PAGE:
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#Myanmar - EU mission assesses human rights and labour rights situation

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A monitoring mission of experts from the European Commission and the European External Action Service visited Myanmar from 28 to 31 October. This follows deeply worrying developments highlighted in various United Nations reports, in particular as regards human rights violations in Rakhine, Kachin and Shan States and concerns around labour rights.

This week's high-level mission was part of the broader engagement that the European Commission has launched to monitor Myanmar's respect of fifteen fundamental UN and International Labour Organization (ILO) conventions. In order to continue to benefit from duty-free, quota-free access to the EU market through the Everything But Arms (EBA) scheme, Myanmar must uphold and respect the principles enshrined in these conventions.

The findings of this mission will feed into the analysis on whether to remove these trade preferences through a temporary EBA withdrawal procedure. The European Union will now analyze as a matter of priority the information gathered during the mission, as well as further information from the Myanmar government, before considering the next steps. The EU stands ready to provide necessary support to Myanmar to address the concerns of the international community. Nevertheless, withdrawal of trade preferences is a clear possibility if other channels of cooperation have failed to reach results.

Trade Commissioner Cecilia Malmström said: "Trade, done right, is a powerful force for good. Since several years, we have worked to ensure that trade preferences and access to the EU market are an incentive to promote fundamental human and labour rights. We now expect Myanmar to address the severe shortcomings that have been highlighted during this monitoring mission. If they do not act, Myanmar authorities are putting their country's tariff-free access to the EU market in danger– a scheme which has proved to be vital for the economic and social development of the country, providing thousands of jobs to workers in sectors such as textiles, agriculture and fisheries. We are committed to helping Myanmar improve the situation and ensure that the principles enshrined in the international conventions to which Myanmar has committed are not undermined."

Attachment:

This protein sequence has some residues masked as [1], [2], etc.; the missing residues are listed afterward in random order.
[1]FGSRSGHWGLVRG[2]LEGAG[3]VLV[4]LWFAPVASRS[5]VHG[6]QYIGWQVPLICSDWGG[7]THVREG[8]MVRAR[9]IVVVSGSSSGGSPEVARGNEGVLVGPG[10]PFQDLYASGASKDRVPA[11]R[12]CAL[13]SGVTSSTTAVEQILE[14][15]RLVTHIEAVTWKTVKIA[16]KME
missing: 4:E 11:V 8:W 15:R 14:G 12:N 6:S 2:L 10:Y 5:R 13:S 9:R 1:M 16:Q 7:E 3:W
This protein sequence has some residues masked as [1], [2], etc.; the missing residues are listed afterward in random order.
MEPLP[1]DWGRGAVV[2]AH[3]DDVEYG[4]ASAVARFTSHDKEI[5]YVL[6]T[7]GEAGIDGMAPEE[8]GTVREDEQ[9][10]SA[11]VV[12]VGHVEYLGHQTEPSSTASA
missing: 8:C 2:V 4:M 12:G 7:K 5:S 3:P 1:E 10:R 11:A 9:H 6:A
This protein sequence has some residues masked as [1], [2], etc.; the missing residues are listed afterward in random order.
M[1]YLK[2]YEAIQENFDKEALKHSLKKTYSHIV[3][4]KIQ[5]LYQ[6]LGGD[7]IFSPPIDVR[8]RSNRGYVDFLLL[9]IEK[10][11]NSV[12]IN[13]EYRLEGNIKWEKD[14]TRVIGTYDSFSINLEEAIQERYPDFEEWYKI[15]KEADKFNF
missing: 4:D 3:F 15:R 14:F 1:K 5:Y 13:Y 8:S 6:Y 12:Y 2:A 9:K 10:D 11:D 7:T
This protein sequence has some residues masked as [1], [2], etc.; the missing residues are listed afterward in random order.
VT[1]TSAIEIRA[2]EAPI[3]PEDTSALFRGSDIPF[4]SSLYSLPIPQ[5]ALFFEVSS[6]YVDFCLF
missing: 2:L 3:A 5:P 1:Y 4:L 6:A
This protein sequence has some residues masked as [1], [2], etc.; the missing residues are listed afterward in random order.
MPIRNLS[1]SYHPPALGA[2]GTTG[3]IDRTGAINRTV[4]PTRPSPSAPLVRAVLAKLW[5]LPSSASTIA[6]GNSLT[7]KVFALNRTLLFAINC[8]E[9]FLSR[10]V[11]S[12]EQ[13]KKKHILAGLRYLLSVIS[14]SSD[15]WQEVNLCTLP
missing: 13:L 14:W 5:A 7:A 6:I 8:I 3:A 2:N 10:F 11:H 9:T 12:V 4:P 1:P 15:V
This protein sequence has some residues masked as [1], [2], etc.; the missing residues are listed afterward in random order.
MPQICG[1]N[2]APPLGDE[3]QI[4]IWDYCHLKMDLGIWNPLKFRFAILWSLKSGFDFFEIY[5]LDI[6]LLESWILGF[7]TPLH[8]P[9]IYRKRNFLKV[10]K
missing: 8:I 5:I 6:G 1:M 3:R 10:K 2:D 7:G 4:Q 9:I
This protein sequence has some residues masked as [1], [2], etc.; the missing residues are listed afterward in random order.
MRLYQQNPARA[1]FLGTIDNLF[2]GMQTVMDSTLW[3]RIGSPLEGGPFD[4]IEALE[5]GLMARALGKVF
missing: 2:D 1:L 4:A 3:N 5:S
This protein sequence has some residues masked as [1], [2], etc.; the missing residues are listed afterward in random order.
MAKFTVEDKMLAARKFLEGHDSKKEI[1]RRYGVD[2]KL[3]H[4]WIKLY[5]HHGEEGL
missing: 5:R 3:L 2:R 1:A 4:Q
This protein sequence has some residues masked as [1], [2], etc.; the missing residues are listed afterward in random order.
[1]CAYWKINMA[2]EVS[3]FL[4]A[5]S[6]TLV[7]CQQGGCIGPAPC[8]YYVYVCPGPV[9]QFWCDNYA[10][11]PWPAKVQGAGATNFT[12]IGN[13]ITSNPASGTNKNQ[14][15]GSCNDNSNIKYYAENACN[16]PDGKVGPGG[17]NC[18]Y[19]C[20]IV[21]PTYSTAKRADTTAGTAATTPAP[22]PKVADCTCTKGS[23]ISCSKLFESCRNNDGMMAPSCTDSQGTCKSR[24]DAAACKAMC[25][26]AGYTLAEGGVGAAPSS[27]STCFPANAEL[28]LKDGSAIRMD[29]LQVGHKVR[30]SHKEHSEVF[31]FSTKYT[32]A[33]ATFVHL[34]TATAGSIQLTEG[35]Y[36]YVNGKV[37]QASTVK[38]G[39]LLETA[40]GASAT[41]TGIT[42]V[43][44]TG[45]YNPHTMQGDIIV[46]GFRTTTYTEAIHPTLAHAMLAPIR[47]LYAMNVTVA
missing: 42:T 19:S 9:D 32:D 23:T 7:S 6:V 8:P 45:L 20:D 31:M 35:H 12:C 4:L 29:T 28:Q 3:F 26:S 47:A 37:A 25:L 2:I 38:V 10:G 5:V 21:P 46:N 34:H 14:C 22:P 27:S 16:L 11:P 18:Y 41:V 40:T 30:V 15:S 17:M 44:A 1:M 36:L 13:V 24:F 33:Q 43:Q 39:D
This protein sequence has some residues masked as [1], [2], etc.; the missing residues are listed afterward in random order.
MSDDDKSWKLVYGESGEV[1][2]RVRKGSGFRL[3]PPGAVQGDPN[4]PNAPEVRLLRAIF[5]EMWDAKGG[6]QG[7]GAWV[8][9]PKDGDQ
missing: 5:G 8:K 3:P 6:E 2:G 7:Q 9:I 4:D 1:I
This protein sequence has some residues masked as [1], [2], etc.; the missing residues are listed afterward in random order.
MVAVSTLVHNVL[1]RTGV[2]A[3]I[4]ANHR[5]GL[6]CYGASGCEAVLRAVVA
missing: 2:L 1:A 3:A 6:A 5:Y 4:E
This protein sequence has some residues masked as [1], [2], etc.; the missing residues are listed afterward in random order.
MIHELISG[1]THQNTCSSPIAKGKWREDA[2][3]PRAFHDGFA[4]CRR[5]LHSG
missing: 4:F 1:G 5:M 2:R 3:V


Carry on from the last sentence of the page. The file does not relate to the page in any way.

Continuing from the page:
The EU has reiterated at several occasions its serious concerns about the disproportionate use of force and widespread and systematic grave human rights violations committed by the Myanmar military and security forces, in particular in Rakhine State but also in Kachin and Shan States. These violations were also evidenced most recently in the detailed report of the UN Independent International Fact-Finding Mission on Myanmar in September of this year.

The EU mission this week met with several ministers, as well as with trade unions, businesses, civil society, and United Nations and International Labour Organization representatives in the country. It provided the opportunity for an open dialogue with Myanmar on key issues such as: ensuring constructive cooperation with relevant UN bodies; supporting international efforts to investigate and prosecute individuals suspected of having committed crimes against humanity; ensuring full humanitarian access notably in Rakhine, Kachin and Shan States; ensuring implementation of the recommendations of the Advisory Commission on Rakhine State, creating conditions for a voluntary, safe and dignified return of Rohingya refugees in Bangladesh to their places of origin.

The EU mission also discussed its concerns regarding the continued use of forced labour in parts of the country, in particular by Myanmar's armed forces, including child recruitment, as well as the need for further reforms as regards freedom of association and collective bargaining.

Background

Under the EBA arrangement of the Generalized Scheme of Preferences (GSP), the EU unilaterally grants exporters from Least Developed Countries (LDCs) tariff-free and quota-free access to its market for all products (except arms and ammunition) with the aim to contribute to the economic development of these countries and their integration into the global trading system.

A beneficiary country can have its trade preferences withdrawn temporarily if there is evidence of serious and systematic violations of the core principles laid down in the 15 fundamental international human rights and labour rights conventions of the United Nations and the International Labour Organization.

The EBA arrangement has brought important benefits to the economy of Myanmar. Preferential exports to the EU have risen sharply in recent years from €535 million in 2015 to €1.3 billion in 2017. Out of all of Myanmar's EBA-eligible exports, 95% were made under EBA preferences. In 2017, 72.2% of Myanmar's exports to the EU could be attributed to textiles, leading to particularly strong job creation and growth in this sector. The EU is the 3rd largest export market of Myanmar, absorbing around 8.8% of Myanmar's total exports in 2017.

The EU has stepped up its engagement with Myanmar (see also the EU GSP report of January 2018) in response to serious concerns about the continuing deterioration of respect for human rights and the rule of law, as flagged further by the European Parliament (Resolution of 13 September 2018) and the Council (Foreign Affairs Council's Conclusions of 26 February 2018).